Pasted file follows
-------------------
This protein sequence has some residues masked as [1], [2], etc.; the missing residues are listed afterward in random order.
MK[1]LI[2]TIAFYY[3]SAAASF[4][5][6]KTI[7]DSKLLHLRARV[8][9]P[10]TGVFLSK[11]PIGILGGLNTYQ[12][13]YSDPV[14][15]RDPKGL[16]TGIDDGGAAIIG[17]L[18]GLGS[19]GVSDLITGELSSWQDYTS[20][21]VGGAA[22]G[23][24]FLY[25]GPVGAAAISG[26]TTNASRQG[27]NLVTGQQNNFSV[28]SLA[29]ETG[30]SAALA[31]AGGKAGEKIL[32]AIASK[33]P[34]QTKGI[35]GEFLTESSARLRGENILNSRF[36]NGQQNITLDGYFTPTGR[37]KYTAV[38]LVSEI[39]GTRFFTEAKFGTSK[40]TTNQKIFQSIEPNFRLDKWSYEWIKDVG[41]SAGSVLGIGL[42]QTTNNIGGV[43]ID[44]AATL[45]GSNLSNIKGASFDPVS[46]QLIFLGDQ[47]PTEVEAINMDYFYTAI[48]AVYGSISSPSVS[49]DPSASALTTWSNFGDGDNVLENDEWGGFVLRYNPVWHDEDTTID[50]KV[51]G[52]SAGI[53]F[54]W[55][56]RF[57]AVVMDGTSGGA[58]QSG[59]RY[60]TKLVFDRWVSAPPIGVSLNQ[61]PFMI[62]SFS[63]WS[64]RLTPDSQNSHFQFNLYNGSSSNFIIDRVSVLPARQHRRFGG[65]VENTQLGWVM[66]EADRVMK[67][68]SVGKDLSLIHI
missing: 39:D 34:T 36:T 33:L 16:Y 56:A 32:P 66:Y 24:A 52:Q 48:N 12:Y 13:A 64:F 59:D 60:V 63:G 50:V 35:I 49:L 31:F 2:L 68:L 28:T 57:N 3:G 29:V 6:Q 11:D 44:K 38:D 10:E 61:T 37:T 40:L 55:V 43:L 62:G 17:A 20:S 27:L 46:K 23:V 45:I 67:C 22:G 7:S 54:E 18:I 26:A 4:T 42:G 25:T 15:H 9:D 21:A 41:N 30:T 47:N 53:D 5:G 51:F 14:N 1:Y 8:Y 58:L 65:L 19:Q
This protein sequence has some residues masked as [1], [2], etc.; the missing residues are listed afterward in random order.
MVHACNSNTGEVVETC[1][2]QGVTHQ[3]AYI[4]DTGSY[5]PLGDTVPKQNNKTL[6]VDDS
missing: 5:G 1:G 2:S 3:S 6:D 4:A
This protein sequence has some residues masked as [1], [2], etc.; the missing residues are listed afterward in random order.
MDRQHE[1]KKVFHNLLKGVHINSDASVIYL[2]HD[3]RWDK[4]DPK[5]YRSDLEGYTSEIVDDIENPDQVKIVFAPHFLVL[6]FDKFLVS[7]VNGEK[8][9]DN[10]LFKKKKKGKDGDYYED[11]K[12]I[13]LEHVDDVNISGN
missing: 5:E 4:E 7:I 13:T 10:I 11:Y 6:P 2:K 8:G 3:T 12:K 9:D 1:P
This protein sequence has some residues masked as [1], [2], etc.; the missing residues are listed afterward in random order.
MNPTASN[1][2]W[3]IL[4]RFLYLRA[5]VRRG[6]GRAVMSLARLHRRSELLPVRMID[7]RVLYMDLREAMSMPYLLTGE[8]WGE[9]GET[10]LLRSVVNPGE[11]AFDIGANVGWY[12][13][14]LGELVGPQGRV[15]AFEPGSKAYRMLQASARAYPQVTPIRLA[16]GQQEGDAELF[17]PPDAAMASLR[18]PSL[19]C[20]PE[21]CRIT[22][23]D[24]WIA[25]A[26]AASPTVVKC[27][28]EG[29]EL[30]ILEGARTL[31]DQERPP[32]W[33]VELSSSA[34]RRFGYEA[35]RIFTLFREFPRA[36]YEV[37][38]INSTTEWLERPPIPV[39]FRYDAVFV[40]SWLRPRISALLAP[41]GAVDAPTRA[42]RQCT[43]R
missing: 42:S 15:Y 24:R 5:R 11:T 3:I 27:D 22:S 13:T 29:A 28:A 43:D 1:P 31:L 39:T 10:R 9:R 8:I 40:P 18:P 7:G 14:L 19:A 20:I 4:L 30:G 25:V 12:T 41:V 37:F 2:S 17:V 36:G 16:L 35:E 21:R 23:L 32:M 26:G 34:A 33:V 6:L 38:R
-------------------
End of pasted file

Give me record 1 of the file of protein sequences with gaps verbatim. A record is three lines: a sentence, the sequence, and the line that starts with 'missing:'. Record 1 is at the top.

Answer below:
This protein sequence has some residues masked as [1], [2], etc.; the missing residues are listed afterward in random order.
MK[1]LI[2]TIAFYY[3]SAAASF[4][5][6]KTI[7]DSKLLHLRARV[8][9]P[10]TGVFLSK[11]PIGILGGLNTYQ[12][13]YSDPV[14][15]RDPKGL[16]TGIDDGGAAIIG[17]L[18]GLGS[19]GVSDLITGELSSWQDYTS[20][21]VGGAA[22]G[23][24]FLY[25]GPVGAAAISG[26]TTNASRQG[27]NLVTGQQNNFSV[28]SLA[29]ETG[30]SAALA[31]AGGKAGEKIL[32]AIASK[33]P[34]QTKGI[35]GEFLTESSARLRGENILNSRF[36]NGQQNITLDGYFTPTGR[37]KYTAV[38]LVSEI[39]GTRFFTEAKFGTSK[40]TTNQKIFQSIEPNFRLDKWSYEWIKDVG[41]SAGSVLGIGL[42]QTTNNIGGV[43]ID[44]AATL[45]GSNLSNIKGASFDPVS[46]QLIFLGDQ[47]PTEVEAINMDYFYTAI[48]AVYGSISSPSVS[49]DPSASALTTWSNFGDGDNVLENDEWGGFVLRYNPVWHDEDTTID[50]KV[51]G[52]SAGI[53]F[54]W[55][56]RF[57]AVVMDGTSGGA[58]QSG[59]RY[60]TKLVFDRWVSAPPIGVSLNQ[61]PFMI[62]SFS[63]WS[64]RLTPDSQNSHFQFNLYNGSSSNFIIDRVSVLPARQHRRFGG[65]VENTQLGWVM[66]EADRVMK[67][68]SVGKDLSLIHI
missing: 39:D 34:T 36:T 33:L 16:Y 56:A 32:P 66:Y 24:A 52:Q 48:N 12:Y 13:A 64:F 59:D 60:V 63:G 50:V 35:I 49:L 31:F 2:L 68:L 28:T 57:N 3:G 29:V 6:Q 11:D 44:K 38:D 10:E 61:T 37:T 40:L 55:V 43:L 62:G 17:A 20:S 27:L 46:K 23:V 45:I 67:C 22:G 7:S 54:E 18:I 26:A 4:T 42:G 25:T 15:H 9:D 21:A 41:N 30:T 47:N 53:D 5:G 51:F 14:N 1:Y 8:Y 58:L 65:L 19:Q